It’s a common misconception that the reason subjects in portraits of yesteryear didn’t smile is because of unappealing looking teeth. In fact, the reason is quite logical: smiling for hours on end is awkward and straining for models. In an essay on the topic, writer Nicholas Jeeves says, “A smile is like a blush. It is a response, not an expression per se, and so it can neither be easily maintained nor easily recorded.” As such, the smile is absent from most historical art and when it does occur, it represents lewdness, drunkenness or sex. With the invention of photography, the smile became a mainstay in portraiture and public appearance—and artists could reference photographs and smiling for a photo took seconds and minimal effort. “In many ways, its reception throughout art history has said a lot about our willingness to really see ourselves, and one another,” Artsy’s Julia Wolkoff writes about the elusive expression. Read more there.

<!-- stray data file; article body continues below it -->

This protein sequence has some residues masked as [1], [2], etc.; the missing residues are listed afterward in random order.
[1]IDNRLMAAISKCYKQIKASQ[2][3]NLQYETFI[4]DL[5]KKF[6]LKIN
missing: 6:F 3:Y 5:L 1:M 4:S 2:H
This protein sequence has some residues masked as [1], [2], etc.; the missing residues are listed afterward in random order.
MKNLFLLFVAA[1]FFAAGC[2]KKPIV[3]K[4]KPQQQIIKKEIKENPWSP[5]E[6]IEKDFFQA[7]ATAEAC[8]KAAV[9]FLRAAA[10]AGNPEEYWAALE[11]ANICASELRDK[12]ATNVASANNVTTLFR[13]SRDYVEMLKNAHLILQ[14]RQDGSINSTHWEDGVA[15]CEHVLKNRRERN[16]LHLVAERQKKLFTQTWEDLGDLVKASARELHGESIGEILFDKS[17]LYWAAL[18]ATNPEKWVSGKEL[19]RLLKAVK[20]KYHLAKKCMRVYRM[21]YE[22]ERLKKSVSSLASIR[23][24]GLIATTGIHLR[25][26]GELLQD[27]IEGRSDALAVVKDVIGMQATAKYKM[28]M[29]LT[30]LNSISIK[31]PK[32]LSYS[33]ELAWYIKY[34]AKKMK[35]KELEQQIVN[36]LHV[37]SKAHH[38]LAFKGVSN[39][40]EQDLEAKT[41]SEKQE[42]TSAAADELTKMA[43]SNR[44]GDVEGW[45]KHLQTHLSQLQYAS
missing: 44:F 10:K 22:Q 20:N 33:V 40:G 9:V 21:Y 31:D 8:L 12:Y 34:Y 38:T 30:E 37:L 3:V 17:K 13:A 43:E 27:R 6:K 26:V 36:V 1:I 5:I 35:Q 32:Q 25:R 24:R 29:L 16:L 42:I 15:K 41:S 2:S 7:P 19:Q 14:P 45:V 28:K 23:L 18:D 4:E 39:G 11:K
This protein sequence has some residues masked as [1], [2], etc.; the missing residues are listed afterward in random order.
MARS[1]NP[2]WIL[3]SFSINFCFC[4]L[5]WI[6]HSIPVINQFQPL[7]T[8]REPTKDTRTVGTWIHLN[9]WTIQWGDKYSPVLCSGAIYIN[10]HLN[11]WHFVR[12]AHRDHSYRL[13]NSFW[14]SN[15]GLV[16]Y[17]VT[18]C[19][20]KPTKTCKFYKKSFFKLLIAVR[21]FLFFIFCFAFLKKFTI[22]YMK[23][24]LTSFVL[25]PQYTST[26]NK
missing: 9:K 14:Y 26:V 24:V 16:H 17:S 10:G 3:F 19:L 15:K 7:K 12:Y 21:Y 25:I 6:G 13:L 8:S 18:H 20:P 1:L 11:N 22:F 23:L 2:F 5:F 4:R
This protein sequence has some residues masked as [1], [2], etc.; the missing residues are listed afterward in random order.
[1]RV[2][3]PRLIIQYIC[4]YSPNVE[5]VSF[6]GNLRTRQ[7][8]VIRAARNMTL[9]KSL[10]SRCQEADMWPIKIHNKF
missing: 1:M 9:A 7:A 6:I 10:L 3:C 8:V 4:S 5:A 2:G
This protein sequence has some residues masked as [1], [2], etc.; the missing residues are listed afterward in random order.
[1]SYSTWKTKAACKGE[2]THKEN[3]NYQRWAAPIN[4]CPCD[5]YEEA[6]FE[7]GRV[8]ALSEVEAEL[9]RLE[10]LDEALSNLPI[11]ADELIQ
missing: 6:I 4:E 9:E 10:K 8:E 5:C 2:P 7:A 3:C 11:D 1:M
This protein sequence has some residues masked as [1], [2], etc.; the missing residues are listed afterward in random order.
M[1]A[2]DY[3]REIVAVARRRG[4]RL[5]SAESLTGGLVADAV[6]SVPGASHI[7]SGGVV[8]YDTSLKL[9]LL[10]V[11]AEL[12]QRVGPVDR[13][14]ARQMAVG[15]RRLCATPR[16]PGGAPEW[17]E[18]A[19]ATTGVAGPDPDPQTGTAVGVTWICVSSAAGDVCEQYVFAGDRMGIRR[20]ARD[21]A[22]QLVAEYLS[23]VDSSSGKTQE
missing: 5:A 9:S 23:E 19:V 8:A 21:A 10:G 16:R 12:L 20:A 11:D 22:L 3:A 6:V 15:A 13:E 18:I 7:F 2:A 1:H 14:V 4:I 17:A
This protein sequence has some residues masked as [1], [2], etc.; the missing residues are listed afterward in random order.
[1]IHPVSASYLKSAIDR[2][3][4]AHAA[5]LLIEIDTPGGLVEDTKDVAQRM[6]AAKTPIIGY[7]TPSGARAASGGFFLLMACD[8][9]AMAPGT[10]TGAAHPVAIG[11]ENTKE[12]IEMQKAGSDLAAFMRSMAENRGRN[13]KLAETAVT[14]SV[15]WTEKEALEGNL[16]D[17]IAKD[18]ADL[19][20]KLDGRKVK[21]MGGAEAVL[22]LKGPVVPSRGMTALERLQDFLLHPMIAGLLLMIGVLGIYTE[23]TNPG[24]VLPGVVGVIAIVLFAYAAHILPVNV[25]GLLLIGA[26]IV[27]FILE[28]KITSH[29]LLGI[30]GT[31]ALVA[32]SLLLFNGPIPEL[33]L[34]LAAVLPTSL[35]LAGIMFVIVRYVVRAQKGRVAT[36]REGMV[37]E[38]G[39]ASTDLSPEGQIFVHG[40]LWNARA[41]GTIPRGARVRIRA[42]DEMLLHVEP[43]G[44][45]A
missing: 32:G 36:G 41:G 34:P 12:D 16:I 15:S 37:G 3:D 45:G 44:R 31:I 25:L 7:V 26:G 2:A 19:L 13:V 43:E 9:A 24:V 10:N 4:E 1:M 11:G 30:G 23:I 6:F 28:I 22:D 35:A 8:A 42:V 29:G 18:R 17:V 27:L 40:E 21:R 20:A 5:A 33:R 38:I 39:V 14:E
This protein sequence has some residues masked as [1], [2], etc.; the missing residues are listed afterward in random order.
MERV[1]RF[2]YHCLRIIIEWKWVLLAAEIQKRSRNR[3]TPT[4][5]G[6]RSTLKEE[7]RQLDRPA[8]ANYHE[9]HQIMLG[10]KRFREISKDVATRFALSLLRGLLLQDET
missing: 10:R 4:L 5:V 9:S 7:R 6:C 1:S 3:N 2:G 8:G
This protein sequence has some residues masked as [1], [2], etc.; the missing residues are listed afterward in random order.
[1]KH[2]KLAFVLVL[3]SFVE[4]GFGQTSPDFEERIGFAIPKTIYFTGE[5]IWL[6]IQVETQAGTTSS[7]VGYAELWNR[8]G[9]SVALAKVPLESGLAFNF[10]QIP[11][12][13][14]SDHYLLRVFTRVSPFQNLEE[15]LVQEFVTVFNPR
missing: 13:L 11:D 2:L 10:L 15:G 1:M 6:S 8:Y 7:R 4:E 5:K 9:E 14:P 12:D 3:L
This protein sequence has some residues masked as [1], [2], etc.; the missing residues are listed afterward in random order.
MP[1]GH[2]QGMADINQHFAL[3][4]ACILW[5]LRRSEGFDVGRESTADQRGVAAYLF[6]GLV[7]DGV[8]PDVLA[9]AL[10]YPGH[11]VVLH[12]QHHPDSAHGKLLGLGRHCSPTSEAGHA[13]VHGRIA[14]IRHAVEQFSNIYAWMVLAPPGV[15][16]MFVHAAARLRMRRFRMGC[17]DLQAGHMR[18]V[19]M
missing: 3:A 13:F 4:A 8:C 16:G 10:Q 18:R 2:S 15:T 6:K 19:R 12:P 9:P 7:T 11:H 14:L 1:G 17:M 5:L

The Elusive Smile in Art History